Earlier this spring, Chinese Culture Center curator Hoi Leung approached me regarding my potential inclusion in Present Tense Biennial 2019: Task of Remembrance, a group exhibition she was organizing.
Since the exhibition’s theme was to focus on the global and local ramifications of key events from the year 1989, and since word had gotten back to her* about my ongoing 1989 Loma Prieta Quake fixation, she asked if I might be interested in participating.
The answer was of course “yes”, but since the turnaround time between my Thacher Gallery show and the CCC show was very tight, I had little ability to prepare new work. After thinking on it a bit, I proposed that we revisit Earthquake Weather, my Loma Prieta web project, and see if it could be reconfigured for a gallery installation.
I began Earthquake Weather in 2014, having read some interesting essays about the year 1989 (2014 being the 25th anniversary of various significant events, from the collapse of the Eastern bloc to Tiananmen Square.) With some local hindsight on what the Loma Prieta quake had ultimately wrought in the Bay Area (as well as with a new and keen interest in emergency preparedness, given the firefighters now in my family), I wanted to find a way to make the memories and changes resulting from the quake more visible. In a flurry of weeks leading up to the October 17 anniversary, my web project collected over 100 contributors’ stories from the quake’s era: I then tried to illustrate as many (about 50%) as I could. In subsequent years, I continued adding occasional story contributions to the site, but hadn’t carved out time to illustrate them.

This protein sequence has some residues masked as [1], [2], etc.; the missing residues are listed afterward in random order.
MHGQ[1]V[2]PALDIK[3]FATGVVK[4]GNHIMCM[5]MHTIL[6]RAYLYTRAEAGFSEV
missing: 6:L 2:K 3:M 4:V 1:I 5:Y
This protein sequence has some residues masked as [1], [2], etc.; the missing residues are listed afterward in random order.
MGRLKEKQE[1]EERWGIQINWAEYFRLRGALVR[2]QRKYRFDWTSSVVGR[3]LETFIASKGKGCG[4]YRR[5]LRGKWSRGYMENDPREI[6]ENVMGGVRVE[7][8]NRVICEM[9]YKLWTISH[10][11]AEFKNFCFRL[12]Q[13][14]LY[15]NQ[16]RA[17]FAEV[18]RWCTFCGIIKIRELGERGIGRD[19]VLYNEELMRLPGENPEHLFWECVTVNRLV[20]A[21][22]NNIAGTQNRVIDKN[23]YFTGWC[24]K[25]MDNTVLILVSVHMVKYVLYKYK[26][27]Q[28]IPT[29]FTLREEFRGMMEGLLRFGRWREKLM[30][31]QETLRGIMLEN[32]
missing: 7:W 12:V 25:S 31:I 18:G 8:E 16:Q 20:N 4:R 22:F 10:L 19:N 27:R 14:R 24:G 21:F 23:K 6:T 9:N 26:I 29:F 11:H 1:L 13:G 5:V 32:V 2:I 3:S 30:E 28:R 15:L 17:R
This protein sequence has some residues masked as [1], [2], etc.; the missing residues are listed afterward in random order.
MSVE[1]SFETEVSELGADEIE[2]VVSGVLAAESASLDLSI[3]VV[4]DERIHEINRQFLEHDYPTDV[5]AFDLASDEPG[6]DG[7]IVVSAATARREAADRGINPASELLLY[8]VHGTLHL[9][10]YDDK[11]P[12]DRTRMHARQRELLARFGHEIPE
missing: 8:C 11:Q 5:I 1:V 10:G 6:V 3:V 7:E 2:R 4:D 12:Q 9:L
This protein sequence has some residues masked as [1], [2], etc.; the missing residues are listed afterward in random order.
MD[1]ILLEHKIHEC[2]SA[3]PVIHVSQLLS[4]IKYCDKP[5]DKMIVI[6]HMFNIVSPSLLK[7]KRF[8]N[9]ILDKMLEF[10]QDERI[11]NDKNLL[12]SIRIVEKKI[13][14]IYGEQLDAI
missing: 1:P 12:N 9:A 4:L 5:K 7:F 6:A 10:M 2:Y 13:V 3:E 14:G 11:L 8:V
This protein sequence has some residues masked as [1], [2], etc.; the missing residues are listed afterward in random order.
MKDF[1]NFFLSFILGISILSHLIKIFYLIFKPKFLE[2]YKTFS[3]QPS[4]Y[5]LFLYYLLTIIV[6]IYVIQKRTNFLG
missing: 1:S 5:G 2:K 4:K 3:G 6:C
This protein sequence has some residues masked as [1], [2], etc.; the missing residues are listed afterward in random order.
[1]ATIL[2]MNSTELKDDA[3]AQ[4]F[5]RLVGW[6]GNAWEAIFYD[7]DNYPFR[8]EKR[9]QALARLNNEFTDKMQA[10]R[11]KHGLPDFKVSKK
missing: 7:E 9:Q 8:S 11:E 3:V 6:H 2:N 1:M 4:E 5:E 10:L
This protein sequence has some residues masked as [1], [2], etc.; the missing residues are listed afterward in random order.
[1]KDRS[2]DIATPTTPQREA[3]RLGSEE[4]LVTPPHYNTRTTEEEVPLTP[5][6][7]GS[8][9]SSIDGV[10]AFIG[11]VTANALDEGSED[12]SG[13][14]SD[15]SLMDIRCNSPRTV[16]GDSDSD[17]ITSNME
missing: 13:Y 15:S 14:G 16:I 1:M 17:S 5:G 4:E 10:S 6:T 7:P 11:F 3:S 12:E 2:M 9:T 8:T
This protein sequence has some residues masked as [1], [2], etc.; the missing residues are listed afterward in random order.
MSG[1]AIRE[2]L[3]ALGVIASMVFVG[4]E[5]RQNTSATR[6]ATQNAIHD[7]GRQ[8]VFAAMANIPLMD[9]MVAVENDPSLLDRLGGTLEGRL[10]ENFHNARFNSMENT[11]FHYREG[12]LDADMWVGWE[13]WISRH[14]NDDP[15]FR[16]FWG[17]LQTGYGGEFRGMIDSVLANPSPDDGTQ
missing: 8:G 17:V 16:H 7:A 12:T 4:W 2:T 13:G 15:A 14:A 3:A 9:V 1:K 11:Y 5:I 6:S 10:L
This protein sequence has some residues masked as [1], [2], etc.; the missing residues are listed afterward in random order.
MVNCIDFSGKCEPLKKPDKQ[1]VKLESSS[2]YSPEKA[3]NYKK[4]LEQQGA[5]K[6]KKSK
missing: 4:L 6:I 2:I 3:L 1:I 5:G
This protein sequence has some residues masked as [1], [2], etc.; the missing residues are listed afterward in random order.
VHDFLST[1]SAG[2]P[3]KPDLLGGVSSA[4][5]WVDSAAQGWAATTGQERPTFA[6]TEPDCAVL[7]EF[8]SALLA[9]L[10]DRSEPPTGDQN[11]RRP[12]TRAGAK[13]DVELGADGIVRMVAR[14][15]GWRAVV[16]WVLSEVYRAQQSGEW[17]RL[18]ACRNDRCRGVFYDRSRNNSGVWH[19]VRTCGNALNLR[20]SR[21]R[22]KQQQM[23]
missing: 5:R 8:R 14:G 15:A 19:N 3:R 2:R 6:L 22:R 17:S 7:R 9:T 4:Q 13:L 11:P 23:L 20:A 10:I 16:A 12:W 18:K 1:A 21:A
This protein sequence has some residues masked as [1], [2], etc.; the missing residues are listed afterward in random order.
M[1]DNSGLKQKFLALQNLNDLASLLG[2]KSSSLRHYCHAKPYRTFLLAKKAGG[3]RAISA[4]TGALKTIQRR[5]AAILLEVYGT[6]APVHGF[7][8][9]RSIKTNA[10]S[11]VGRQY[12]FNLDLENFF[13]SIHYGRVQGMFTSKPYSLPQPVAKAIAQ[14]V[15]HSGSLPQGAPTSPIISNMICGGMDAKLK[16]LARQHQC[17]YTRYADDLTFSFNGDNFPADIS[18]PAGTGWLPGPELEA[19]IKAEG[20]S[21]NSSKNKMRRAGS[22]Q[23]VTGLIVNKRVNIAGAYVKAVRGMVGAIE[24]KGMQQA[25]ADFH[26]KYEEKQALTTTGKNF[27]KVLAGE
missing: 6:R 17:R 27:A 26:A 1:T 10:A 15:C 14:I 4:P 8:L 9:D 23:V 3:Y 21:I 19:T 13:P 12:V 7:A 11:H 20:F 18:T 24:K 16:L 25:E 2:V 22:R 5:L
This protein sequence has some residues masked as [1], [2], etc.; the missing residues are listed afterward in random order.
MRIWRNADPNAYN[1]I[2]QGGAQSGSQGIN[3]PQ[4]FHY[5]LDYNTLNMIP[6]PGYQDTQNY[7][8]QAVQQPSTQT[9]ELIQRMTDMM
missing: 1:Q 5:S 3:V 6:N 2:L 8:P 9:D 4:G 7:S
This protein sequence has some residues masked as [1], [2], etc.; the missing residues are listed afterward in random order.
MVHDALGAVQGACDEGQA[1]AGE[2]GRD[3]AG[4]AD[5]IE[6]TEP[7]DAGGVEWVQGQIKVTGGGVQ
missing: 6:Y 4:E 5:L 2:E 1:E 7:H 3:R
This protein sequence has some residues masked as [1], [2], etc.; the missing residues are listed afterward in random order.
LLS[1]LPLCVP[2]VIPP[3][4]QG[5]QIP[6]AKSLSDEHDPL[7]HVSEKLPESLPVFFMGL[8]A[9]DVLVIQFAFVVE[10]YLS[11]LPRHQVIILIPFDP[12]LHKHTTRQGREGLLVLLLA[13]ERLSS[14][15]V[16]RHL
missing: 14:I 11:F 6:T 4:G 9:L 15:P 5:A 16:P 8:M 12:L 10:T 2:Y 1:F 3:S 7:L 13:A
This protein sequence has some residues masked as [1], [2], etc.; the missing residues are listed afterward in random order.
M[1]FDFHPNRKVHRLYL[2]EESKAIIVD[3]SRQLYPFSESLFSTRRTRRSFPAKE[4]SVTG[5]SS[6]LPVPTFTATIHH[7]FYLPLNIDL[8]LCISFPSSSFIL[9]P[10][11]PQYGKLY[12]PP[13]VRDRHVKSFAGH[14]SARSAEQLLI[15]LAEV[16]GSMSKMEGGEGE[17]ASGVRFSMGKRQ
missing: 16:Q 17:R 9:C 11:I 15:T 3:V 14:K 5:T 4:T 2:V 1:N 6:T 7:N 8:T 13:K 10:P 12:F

I’d always planned to attend to the site in earnest again in 2019, this being the 30th anniversary. Black and White Projects had agreed to host another Loma Prieta-related solo project of mine this fall anyway, so I’d been gearing up for more earthquake activity for sure. (Very excited about the Black and White Projects show, by the way: stay tuned for more on that!). So the CCC exhibition turned out to be a great way to plunge back into this subject.
After conferring with Hoi via email about what would work best, my site visit to the gallery cemented the best course of action. (Sidenote: site visits are always better than virtual speculation.) The resulting installation ended up being a little more involved than I’d hoped for, since I ended up editing almost 50 stories and images into a 26 minute video, on top of printing an equivalent number of images out for installation (and creating a few new images, as well). So much for my grand plan to keep things simple and easy.
Still, I’m happy with the result. The images look good, and the video functions pretty well as a piece which can be drifted into and out of, whenever. (I’m not a fan of long-form videos which demand a captive gallery audience for their duration.) Arranging the prints in a ruptured grid around the monitor helped create a sense of the “break” that the quake generated in Bay Area culture, without oversimplifying it into a before/after binary, and allowed the images to breathe in a more curious and theatrical way. The images are, of course, still completely context-less without knowing the stories that they’re attached to, but my hope is that they do their job in luring people to actually read the extraordinary, funny, moving personal accounts that are on the website and the gallery monitor.
Anyway, more tremors to follow this year. Hopefully just the creative kind; not in a rush to attend to the realities of another actual earthquake here just yet. In the meantime, it’s a pleasure to be in a show in a part of SF I love spending time in, and in the company of artists and curators I’m a big fan of, like Alice Wu, Related Tactics, and Hung Liu, among others.
Present Tense Biennial 2019:Task of Remembrance
Chinese Culture Center
750 Kearny, 3rd Floor (inside the Hilton)
April 27- December 21, 2019
*thanks to a little birdie with the initials CWY